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The multi-billion-dollar Chemistry and Metallurgy Research Replacement-Nuclear Facility that had been planned for Los Alamos National Laboratory may have been too much for the Administration to consider in tight budget environments, but Los Alamos National Laboratory is proposing a smaller scale approach to providing long-term plutonium capabilities for the nation. Speaking at the Nuclear Deterrence Summit this week, Los Alamos National Laboratory Director Charlie McMillan said the lab is pursuing designing and building “small, individual facilities” to meet specific tasks associated with maintaining the nation’s nuclear weapons stockpile. “I am concerned that in the current fiscal environment, it may no longer be practical to build large, high-hazard nuclear facilities,” McMillan said. “A new path forward is needed.”

The Los Alamos proposal, which has been briefed to key staff on Capitol Hill in recent weeks, is believed to provide a cheaper way of meeting the nation’s long-term plutonium needs. The Administration deferred work on the CMRR-NF last year largely because the costly facility had grown unaffordable—the last estimate for the facility put the price tag in the range of $3.7 and $5.8 billion—and other options were available to help the nation meet its plutonium needs. In the short term, Los Alamos has examined establishing an interim plutonium capability by using existing facilities both at Los Alamos and across the weapons complex, including at Lawrence Livermore National Laboratory. That effort, however, has been stalled because Congress has thus far refused to approve a reprogramming request that would allow the lab to do more work on the interim capability.

McMillan: Time to Build Massive Facilities Too Long

Using smaller facilities for the long-term would potentially allow the lab to meet the nation’s plutonium needs without having to build a massive facility like CMRR-NF, which has been on the drawing board for several decades. “It may seem easier to envision a large signature facility that does all things nuclear. That’s kind of what we had for the analytical capability in CMRR,” McMillan said. “But the reality is that the time frames needed to build them have simply become too long. To support this country’s current path for the stockpile, the labs and the plants need access to modern uranium and plutonium facilities sooner rather than later.” The new approach, NW&M Monitor has learned, would take advantage of existing facilities like the first phase of the CMRR project, the Radiological Laboratory/ Utility/Office Building, while building smaller facilities on the planned footprint of CMRR-NF. Such an approach would be modeled after the lab’s Plutonium Facility, which is essentially a warren of small interconnected laboratories. “Smaller, specialized facilities together with repurposing existing space would be one approach because the cost to the taxpayer would be smaller and the design approvals and construction would be simpler,” McMillan said.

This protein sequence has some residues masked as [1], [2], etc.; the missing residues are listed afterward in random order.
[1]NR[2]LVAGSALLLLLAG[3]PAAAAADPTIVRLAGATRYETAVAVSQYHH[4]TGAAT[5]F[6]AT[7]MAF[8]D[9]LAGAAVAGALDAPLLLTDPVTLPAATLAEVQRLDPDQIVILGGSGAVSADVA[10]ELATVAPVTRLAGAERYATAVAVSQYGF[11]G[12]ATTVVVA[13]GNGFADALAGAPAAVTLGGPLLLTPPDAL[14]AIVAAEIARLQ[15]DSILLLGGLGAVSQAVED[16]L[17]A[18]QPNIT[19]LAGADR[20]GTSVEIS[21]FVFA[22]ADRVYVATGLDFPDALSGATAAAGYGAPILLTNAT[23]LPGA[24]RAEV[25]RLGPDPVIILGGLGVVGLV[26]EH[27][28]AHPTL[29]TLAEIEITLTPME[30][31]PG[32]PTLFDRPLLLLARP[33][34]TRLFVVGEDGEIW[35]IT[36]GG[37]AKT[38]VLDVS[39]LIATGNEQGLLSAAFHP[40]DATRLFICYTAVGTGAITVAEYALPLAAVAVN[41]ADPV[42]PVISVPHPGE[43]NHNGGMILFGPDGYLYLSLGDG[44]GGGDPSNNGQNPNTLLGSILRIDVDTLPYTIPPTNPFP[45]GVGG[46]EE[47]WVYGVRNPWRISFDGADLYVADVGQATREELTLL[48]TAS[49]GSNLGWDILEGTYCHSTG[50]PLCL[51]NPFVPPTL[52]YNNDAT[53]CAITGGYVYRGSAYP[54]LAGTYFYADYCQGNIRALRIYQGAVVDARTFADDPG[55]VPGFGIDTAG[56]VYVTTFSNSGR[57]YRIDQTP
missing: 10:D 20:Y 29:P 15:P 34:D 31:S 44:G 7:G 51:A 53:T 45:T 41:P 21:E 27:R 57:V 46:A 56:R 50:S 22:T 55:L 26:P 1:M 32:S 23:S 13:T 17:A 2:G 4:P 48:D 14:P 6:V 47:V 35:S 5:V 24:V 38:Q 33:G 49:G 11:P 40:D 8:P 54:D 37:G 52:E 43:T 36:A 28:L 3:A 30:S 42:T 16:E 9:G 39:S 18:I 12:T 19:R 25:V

McMillan said that recent policy changes by the NNSA that allow more plutonium to be housed in the RLOUB—26 grams, up from six grams—have made different approaches possible, both in the short term and the long term. “That makes a difference in what we can do,” he said. “Those kinds of policy decisions lead to different options. We are proposing a set of similar changes that could then lead to different ways to use space within existing facilities as well as those smaller facilities to provide the capability. But those are options we’re giving the government.”

Is CMRR-NF Dead?

When asked if his proposal suggested that CMRR-NF as had been proposed would never be built, McMillan said that wasn’t his decision to make. “That’s going to be a governmental decision,” he said. “What we have been working to do is provide the government with options and provide the capabilities we had planned for CMRR in smaller facilities as well as using existing facilities, primarily made possible by changes in policy.” —Todd Jacobson

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